With that in mind, rather than picking a winner, I’d like to make a rough prediction of the percentage market share that each of these five competitors are likely to gain in the new era of media. When is this ‘new era’? For now, let’s focus on ten years from now — far enough into the future for programmatic to have become the primary mode in which all media is bought.
Media agencies = 15%
By media agencies, I am exclusively referring to the companies whose business model relies on reselling media inventory, amongst other media services. As discussed earlier in this post, the growth of biddable media will eventually destroy this fundamental part of the media agency’s model. Media agencies will need to completely reinvent themselves in order to survive.
Despite their current magnitude, and despite the benefits of experience and a very well developed network, I just can’t see it happening fast enough. For one, there is a scarcity of historical precedent. When the economics of an industry change as quickly as they are in media, the window is too compressed for anyone to adapt to the extent that media agencies need to. The average lifespan of large organisations has dropped from 60 to just 18 years in the last 60 years, and the percentage of companies leaving their industry top three rankings increased from 2% to 14% from 1960 to 2008.
We’re seeing the same thing happen with high-street shops. And, as with retail, as with news, there will be some survivors, but the majority will be displaced. Media agencies would need to change their model, and replace or seriously retrain the majority of their staff — the skillsets are so different for biddable media.
Still, it seems plausible that one or two of them will manage it. They have economic power at the moment, which could be used — as we have already seen happening — to acquire specialist agencies, recruit talent, develop a tech stack, and begin honing their skills in biddable. So I wouldn’t anticipate the death of the media agency — but certainly the death of the media agency as we know it.
Management consultancies = 25%
Management consultancies are in a good position to take over more media planning operations. They’ve been acquiring some of the largest independent agencies in digital (no less than 14 agencies by Accenture in the past five years), and are making big leaps into ‘cagency’ territory. They’re business model is spot on, they have global scale, and C-level access.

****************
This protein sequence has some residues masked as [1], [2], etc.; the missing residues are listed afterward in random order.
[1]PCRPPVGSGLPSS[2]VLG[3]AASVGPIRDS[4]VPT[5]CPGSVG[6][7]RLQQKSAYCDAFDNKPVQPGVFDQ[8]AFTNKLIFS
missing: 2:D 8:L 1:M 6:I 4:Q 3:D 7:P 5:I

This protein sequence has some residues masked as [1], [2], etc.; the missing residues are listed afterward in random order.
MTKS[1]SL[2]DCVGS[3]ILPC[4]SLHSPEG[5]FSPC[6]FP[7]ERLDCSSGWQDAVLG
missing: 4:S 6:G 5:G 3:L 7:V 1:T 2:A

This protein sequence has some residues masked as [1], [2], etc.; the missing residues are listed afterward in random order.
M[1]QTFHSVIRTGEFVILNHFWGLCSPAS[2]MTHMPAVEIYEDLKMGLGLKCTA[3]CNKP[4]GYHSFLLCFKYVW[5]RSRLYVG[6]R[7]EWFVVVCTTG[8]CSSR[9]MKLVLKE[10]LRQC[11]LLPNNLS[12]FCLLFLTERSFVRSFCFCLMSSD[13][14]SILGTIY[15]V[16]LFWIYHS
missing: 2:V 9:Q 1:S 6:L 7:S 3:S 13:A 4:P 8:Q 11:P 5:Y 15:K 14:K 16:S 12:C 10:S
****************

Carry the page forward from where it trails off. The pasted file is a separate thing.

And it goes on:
However, biddable media requires specialists, not generalists. It will be tough for consultancies to compete with businesses that have expanded purely on the basis of their expertise within PPC and paid social. Biddable is old enough now to have allowed agencies operating within this space to have matured, stockpiling technology and refining processes. Brian Whipple, CEO of Accenture, has said himself that he doesn’t see the company moving aggressively into the competitive media buying scene.
That’s not to say there’s no space for management consultancies in media. They are well-suited for advising clients on trends and helping them set up in-housing operations. Their promise to increase transparency and combat ad fraud will certainly be appealing to many advertisers.
In any case, more competition is a good thing for the industry, and might lead agencies to think about how to develop and improve their services. We all have the same goal of enabling business growth, and we have different ways of doing it. Maybe we can learn something from each other along the way.
Performance marketers (a.k.a. biddable media agencies) = 35%
If you believe that media is to become more biddable and the demand for transparency is increasing, then performance agencies have the right foundations to take more market share. If they have survived up to this point, it will generally be down to a track record of using automation and data to deliver results for their clients. Their business model has always relied on managing campaigns on behalf of clients, with transparency as the baseline expectation. And, as scope of biddable expands to the likes of TV, the skill set of performance marketers will increase further in value.